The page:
Leave a comment:


  • sswee
    replied
    Re: CV anodizing and electrolyte Titration

    Been a while since I read up on it so it's all a little fuzzy. I ran across titration when I was curious about checking acid concentration of an unknown mixture ratio. In a nutshell, you take a specified amount of electrolyte and add increments of a base buffer solution while checking the changes in Ph level. When you neutralize the Ph, you see how much of the buffer it took to get a neutral Ph and calculate the acid concentration. I saw mention of using titration for the aluminum concentration but was cross-eyed by that time and didn't get into it.

    Appreciate the info on the CV. It adds a couple more pieces to the puzzle. It fits with the info I had gotten on the subject. Guess I should have paid more attention in chemistry class.
    SS

    Leave a comment:


  • acidrain
    started a topic CV anodizing and electrolyte Titration

    CV anodizing and electrolyte Titration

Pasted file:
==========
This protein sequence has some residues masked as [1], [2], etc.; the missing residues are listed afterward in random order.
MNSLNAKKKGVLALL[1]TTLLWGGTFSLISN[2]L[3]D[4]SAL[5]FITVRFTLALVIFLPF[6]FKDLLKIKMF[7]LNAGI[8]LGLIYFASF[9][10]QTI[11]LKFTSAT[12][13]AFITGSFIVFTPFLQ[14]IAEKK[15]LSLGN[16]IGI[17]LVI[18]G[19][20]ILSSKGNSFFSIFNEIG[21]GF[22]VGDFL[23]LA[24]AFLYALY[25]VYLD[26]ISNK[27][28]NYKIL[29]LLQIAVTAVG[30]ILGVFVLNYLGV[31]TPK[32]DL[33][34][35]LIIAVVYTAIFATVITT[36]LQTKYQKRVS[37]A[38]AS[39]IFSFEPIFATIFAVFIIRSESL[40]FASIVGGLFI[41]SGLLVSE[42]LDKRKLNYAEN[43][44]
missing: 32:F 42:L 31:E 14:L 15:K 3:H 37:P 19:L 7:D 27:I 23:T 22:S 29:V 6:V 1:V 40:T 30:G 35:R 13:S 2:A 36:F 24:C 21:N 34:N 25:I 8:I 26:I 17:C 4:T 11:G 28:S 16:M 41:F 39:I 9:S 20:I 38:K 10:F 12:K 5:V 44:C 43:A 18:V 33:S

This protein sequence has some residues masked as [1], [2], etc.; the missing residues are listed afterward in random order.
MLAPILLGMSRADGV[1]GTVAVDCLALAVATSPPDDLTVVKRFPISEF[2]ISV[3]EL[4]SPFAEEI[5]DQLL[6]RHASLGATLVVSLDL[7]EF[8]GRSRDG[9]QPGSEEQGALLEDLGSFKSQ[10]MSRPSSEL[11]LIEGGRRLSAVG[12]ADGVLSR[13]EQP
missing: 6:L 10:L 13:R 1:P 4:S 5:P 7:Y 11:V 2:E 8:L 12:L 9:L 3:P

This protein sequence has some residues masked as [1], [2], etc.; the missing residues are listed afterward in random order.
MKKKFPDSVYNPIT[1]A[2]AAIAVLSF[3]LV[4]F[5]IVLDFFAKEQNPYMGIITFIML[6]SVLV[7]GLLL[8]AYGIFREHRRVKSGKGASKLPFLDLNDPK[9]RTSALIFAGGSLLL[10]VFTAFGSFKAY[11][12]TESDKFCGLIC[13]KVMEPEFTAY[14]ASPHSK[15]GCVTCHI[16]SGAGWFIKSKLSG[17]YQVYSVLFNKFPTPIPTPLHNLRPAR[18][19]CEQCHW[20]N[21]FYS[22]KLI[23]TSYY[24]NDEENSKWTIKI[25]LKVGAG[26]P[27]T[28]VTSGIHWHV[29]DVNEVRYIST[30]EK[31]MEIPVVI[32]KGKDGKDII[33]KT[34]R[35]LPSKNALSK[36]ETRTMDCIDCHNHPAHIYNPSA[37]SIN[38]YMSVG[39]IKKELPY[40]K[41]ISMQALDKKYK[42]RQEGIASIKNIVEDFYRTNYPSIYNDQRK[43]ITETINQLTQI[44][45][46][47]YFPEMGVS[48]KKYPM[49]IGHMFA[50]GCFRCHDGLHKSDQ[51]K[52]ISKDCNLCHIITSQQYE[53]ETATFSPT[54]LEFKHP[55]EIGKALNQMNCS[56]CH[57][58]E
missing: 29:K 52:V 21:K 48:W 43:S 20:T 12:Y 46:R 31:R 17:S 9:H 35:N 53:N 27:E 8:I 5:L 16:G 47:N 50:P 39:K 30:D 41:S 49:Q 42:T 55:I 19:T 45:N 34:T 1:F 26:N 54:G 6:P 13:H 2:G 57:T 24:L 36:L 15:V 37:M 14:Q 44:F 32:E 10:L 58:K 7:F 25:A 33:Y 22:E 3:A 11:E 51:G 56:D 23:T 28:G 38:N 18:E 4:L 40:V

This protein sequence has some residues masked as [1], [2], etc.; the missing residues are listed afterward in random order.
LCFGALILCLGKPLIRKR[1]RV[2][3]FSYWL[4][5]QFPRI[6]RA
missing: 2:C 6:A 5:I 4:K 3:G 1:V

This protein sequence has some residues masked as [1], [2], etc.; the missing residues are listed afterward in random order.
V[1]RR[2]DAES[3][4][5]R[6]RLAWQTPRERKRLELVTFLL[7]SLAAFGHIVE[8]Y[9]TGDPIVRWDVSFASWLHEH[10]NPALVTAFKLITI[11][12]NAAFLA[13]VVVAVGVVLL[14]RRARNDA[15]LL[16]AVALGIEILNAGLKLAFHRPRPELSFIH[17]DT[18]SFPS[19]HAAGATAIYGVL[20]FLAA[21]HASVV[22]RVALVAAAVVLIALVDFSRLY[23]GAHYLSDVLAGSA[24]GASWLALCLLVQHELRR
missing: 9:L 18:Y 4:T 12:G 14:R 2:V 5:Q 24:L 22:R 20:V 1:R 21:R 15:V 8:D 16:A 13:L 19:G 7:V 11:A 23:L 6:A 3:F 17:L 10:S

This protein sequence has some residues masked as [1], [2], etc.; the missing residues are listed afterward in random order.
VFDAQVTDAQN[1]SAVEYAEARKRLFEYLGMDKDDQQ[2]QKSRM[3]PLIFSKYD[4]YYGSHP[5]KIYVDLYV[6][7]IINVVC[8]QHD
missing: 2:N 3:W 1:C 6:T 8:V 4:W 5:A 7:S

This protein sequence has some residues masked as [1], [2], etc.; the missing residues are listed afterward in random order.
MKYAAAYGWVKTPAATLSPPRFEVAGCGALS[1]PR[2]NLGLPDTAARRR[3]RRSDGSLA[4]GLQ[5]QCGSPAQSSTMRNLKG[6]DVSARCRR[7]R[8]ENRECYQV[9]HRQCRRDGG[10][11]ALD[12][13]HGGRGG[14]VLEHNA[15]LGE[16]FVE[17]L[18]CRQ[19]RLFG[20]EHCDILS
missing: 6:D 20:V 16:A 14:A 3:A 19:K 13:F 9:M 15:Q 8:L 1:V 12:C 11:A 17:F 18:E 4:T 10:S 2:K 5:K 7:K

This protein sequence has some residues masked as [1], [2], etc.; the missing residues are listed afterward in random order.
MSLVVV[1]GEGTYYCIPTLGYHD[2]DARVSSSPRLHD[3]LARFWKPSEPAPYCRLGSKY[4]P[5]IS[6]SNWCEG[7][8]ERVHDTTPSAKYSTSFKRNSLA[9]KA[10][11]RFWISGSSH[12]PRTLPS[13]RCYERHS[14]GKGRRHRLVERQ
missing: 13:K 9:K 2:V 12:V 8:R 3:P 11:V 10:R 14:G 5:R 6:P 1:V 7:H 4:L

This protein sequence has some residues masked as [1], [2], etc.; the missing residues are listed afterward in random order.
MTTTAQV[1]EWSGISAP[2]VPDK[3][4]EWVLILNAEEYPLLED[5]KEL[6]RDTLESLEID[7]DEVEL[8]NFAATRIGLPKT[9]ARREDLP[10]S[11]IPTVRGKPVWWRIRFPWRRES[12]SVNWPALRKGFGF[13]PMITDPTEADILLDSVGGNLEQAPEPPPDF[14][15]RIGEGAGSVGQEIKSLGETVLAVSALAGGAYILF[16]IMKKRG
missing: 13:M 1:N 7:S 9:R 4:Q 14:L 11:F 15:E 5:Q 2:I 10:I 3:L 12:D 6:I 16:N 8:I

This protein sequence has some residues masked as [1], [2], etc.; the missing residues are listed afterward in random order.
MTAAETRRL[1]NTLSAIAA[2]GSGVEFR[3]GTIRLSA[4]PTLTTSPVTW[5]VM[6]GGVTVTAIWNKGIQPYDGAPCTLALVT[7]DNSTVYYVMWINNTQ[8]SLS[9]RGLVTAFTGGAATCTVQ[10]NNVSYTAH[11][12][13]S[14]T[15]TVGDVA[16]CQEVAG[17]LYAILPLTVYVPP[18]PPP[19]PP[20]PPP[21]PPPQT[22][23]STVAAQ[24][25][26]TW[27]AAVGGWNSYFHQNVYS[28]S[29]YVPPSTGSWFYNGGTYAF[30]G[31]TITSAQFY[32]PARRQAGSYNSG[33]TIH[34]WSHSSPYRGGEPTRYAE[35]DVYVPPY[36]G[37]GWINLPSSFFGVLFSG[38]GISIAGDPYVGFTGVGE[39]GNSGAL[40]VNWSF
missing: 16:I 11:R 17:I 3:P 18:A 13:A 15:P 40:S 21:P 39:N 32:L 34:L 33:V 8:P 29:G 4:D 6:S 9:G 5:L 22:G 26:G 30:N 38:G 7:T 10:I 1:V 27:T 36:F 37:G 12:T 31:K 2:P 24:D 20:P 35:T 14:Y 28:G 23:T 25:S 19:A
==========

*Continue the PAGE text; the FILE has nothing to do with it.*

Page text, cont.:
I've been having in-depth conversations with Randy from Absolute Finishes here in Washington regarding how he has been doing paintball guns at his facility. Let me preface by stating Randy is well respected, designed his own shop, and his services include: Certified Mil Spec Type II, III anodizing, ISO-8080 Titanium anodizing.
    Graphic Anodizing Services: Tattoos, Splash, Fade, Acid wash, AnoTat's
    Polishing Services: Hand Polish, Electro-polish, AnoBright
    Other Services: Teflon Barrel Coatings, TCP-HF Conversion coatings.

    He suggested I try CV anodizing. Just set the volts to 15, and let it rip for 1hr to 1 hr, 10min.. I asked about acid concentration, etc., and he says "Oh yeah, you have to Titrate your tank". Hmmm... titrate my tank
    OK, so he gives me the entire procedure, and I go buy about $150 worth of equipment and chemicals to test and determine the sulfuric acid and dissolved aluminum concentrations.

    I haven't actually performed the test yet (still just trying to figure out how to calibrate my PH meter (it was way off).

    Anybody else done this, or even heard of it? It's how he does all his small, irregular parts, and they consistently come out flawless.